11th Mar 2003, 16:27
When was the last time you saw a passenger frisked all the way up and down and generally made to wait to enter the departure lounge Where the hell have you been for the past 18 months ? Not on a flight, apparently.:*

11th Mar 2003, 17:08
When I first read this story I wondered if the driver actually checked to see if this guy was a journo or just took his word for it.
Imagine if he really was a terrorist pretending to be a journo.

Now THAT frightens me.

Of course, the whole problem with security is 'how tough do you make it',
After all you can make it as tight as possible but then pax would need to checj much earlier to go through the myriad security checks and how would the airports cope with all the additional people?

And who checks the security? It only takes ONE lapse, ONE bribe, ONE breach and it's bye-bye to a lovely shiny aircraft.


15th Mar 2003, 09:51
Both journo & driver to be prosecuted under prevention of terrorisim act.


15th Mar 2003, 10:23
It always comes back to the same thing doesn't it??? 'He's (Customs, Police, Immigartion) not being searched why should I be.' As I recall of few years ago, The same News Of the World found that you could forge references and other documents used to 'vet' aiport staff. The Control Authorities, Police, Customs and Immigaration have far higher level of checks done on them...I don't recall the NoW blasting out the headline, 'Police officer has criminal record', do you?
So when are you going to face facts, the threat does not come from Police etc. The threat doesn't come from a driver who rings the NOW and then sneeks in with a jurno in the back. But it does highlight a breach. The BAA can't garentee 100% security, and are on the whole releuctant to admit there is a problem. The way foreward is perhaps to admit that they cannot give 100% protection, and maybe start a reward scheme for staff who point out flaws in the security system. Think about it, BAA would know first and be able to tighten things up, and the fincial insentive to go running to the papers would be removed.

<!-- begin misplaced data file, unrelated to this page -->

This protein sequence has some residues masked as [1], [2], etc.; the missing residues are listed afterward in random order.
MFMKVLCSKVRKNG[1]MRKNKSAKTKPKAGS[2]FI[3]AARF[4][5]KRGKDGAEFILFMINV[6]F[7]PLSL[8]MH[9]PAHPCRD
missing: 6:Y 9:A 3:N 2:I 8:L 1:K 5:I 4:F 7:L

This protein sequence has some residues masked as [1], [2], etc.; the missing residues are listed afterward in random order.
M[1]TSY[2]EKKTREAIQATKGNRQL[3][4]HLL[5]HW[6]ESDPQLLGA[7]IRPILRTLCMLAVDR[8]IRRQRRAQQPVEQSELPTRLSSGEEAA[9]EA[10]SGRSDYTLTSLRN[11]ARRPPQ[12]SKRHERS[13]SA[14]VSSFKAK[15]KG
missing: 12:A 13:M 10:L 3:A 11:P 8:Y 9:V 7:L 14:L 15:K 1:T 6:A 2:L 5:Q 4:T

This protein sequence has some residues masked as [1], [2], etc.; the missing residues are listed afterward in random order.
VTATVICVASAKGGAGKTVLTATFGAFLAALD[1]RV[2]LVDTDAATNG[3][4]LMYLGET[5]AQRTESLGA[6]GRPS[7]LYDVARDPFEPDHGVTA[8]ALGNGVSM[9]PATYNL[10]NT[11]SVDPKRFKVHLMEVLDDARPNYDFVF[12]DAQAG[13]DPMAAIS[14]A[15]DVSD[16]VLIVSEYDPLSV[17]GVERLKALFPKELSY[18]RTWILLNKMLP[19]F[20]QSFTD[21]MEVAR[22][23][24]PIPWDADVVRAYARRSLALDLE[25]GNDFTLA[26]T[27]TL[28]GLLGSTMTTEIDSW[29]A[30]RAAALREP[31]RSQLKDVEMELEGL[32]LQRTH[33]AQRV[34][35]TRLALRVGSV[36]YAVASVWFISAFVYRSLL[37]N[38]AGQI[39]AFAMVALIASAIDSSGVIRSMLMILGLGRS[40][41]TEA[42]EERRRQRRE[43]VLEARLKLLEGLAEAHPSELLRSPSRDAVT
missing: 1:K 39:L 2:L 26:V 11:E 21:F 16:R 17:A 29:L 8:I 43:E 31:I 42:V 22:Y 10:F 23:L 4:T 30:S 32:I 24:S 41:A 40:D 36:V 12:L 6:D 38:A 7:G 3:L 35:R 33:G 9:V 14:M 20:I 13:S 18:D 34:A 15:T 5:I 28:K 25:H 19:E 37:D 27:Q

15th Mar 2003, 11:13
bjcc, Anyone can be tempted by a bribe, Just because someone is Police or customs it does not make them immune.

My local police station was recently raided by CIB because a bunch of detectives was found to be accepting bribes from organised crime.

The problem is that they are heavily vetted at time of application but NEVER again after that.


15th Mar 2003, 19:32
At last somebody else agrees with me, well done and many thanks `ASFKAP`for your posting of 12 March.
I say yet again, Security is only as strong as the weakest link, and while HM Customs, Police and others are immune from checks when going air side, there will always be a potential loophole.
I have no problem with and fully accept that as a passenger I am liable for security checking when I go airside, but lets have one rule for us all. Once we start to make concessions and excuse certain personnel from security checking, we immediately reduce and water down the effect of those checks.